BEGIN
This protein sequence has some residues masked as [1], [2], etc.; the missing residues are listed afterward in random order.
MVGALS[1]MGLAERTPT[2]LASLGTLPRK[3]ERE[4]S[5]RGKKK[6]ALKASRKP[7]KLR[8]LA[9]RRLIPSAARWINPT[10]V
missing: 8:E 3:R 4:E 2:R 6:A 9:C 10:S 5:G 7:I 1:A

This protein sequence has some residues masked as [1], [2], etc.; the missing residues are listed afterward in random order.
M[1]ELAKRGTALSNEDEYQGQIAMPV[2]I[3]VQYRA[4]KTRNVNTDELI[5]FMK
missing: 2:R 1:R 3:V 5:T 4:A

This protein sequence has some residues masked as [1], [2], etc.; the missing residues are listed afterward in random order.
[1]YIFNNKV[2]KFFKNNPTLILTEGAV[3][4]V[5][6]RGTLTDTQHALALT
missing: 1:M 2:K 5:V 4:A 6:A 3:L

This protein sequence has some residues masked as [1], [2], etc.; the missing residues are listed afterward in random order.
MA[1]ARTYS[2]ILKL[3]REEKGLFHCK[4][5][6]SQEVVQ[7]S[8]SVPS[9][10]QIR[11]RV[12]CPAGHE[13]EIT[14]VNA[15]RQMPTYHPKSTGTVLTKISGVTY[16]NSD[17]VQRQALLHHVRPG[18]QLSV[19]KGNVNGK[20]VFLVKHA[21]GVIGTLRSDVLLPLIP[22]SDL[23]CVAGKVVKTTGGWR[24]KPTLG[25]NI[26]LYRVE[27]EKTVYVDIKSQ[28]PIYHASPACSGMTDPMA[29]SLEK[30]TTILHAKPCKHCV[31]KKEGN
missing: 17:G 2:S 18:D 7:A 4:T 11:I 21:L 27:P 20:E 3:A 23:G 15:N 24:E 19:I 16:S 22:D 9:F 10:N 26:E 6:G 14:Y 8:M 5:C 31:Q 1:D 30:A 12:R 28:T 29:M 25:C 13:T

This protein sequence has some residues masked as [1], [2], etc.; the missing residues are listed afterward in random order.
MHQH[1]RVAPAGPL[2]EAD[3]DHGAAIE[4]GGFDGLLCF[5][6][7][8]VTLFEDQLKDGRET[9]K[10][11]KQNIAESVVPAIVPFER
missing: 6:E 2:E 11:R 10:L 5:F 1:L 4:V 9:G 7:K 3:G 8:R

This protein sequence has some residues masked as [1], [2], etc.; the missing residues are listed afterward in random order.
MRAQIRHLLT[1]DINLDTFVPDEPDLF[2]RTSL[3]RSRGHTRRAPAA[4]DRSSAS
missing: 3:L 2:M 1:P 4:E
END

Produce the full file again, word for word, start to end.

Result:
This protein sequence has some residues masked as [1], [2], etc.; the missing residues are listed afterward in random order.
MVGALS[1]MGLAERTPT[2]LASLGTLPRK[3]ERE[4]S[5]RGKKK[6]ALKASRKP[7]KLR[8]LA[9]RRLIPSAARWINPT[10]V
missing: 8:E 3:R 4:E 2:R 6:A 9:C 10:S 5:G 7:I 1:A

This protein sequence has some residues masked as [1], [2], etc.; the missing residues are listed afterward in random order.
M[1]ELAKRGTALSNEDEYQGQIAMPV[2]I[3]VQYRA[4]KTRNVNTDELI[5]FMK
missing: 2:R 1:R 3:V 5:T 4:A

This protein sequence has some residues masked as [1], [2], etc.; the missing residues are listed afterward in random order.
[1]YIFNNKV[2]KFFKNNPTLILTEGAV[3][4]V[5][6]RGTLTDTQHALALT
missing: 1:M 2:K 5:V 4:A 6:A 3:L

This protein sequence has some residues masked as [1], [2], etc.; the missing residues are listed afterward in random order.
MA[1]ARTYS[2]ILKL[3]REEKGLFHCK[4][5][6]SQEVVQ[7]S[8]SVPS[9][10]QIR[11]RV[12]CPAGHE[13]EIT[14]VNA[15]RQMPTYHPKSTGTVLTKISGVTY[16]NSD[17]VQRQALLHHVRPG[18]QLSV[19]KGNVNGK[20]VFLVKHA[21]GVIGTLRSDVLLPLIP[22]SDL[23]CVAGKVVKTTGGWR[24]KPTLG[25]NI[26]LYRVE[27]EKTVYVDIKSQ[28]PIYHASPACSGMTDPMA[29]SLEK[30]TTILHAKPCKHCV[31]KKEGN
missing: 17:G 2:S 18:D 7:A 4:T 11:I 21:L 27:P 20:E 3:A 23:G 15:N 24:E 19:I 16:S 22:D 9:F 10:N 26:E 6:G 14:Y 8:M 5:C 31:Q 1:D 30:A 12:R 28:T 29:M 25:C 13:T

This protein sequence has some residues masked as [1], [2], etc.; the missing residues are listed afterward in random order.
MHQH[1]RVAPAGPL[2]EAD[3]DHGAAIE[4]GGFDGLLCF[5][6][7][8]VTLFEDQLKDGRET[9]K[10][11]KQNIAESVVPAIVPFER
missing: 6:E 2:E 11:R 10:L 5:F 1:L 4:V 9:G 7:K 3:G 8:R

This protein sequence has some residues masked as [1], [2], etc.; the missing residues are listed afterward in random order.
MRAQIRHLLT[1]DINLDTFVPDEPDLF[2]RTSL[3]RSRGHTRRAPAA[4]DRSSAS
missing: 3:L 2:M 1:P 4:E